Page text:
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Australia Kicks Off Stone Fruit Export Season
The Australian Trade and Investment Commission recently announced that the country has kicked off its stone fruit export season. On Oct. 29, eight metric tons of peaches and nectarines were sent by air from Melbourne to the Malaysian capital of Kuala Lumpur by LPG Cutri Fruit Global.
Australian peaches and nectarines are highly reliant on air transport to reach overseas markets. Consequently, rocketing air freight charges and limited transportation resources caused by the ongoing COVID-19 pandemic may pose substantial logistical challenges in the new season. In April 2020, the Australian government launched its International Freight Assistance Mechanism to keep nine hubs in Australia well linked to 58 major cities around the world and support the status of the country’s agricultural exports. The validity of this scheme has recently been extended to mid-2022 in order to better serve this stone fruit season.
As one of the largest stone fruit growers in Australia, LPG Cutri Fruit Global not only has self-owned orchards in the states of Victoria and New South Wales but also purchases premium stone fruit from carefully selected growers. The company typically exports approximately 60% of the fruit it handles, with China, Malaysia, Indonesia, Hong Kong, Singapore, Canada and the Middle East as the key markets. However, this percentage has changed somewhat since the COVID-19 outbreak. According to a representative from LPG Cutri Fruit Global, the company has been exploring various packaging technologies to prolong fruit freshness. Now, owing to smarter preservation measures, the company has succeeded in shipping its products to Canada and the Middle East by sea.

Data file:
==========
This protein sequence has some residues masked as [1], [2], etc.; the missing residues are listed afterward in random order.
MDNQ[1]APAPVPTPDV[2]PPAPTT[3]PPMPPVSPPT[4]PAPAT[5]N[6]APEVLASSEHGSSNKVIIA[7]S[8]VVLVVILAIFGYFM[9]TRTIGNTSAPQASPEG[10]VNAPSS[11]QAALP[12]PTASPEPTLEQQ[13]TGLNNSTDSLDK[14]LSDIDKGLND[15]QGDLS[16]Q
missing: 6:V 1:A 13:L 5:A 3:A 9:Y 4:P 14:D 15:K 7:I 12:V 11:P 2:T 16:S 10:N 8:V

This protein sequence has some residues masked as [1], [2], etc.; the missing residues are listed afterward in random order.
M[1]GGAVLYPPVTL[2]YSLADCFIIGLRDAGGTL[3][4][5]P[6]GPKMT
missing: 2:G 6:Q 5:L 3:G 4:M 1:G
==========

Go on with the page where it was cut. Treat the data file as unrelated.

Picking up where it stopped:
According to the U.S. Department of Agriculture’s Foreign Agricultural Service, the production volume of Australian peaches and nectarines is expected to reach 110,000 metric tons in marketing year 2021/22, corresponding to a year-on-year increase of 5%. If labor shortages and air freight conditions show signs of improvement, the export volume of Australian nectarines is anticipated to grow by 15% to 15,000 metric tons.
In the last 10 years, Australia’s peach and nectarine exports have maintained an upward trend, rising from 4,000 metric tons in MY 2007/08 to 15,500 metric tons in MY 2018/19. This significant growth is largely attributable to Australian nectarines being granted market access to China in 2016.
At present, China is the top importer of Australian nectarines, with these imports peaking in MY 2019/20. Owing to unstable sales, Australia saw a slight decrease in its nectarine exports to China in MY 2020/21.
In fact, according to trade data from Rural Bank, Australia witnessed a drop of 35% in its fruit exports to China in MY 2020/21, which can be primarily ascribed to ongoing political tensions between the two countries. This sharp decline was led by table grapes and citrus, exports to China of which during the period fell by 40% and 37.9%, respectively. Although the decrease in nectarine exports to China was relatively small, Australian nectarine exporters are still anticipated to face substantial pressure in the new season.
Image: Australian Trade and Investment Commission
This article was translated from Chinese. Read the original article.
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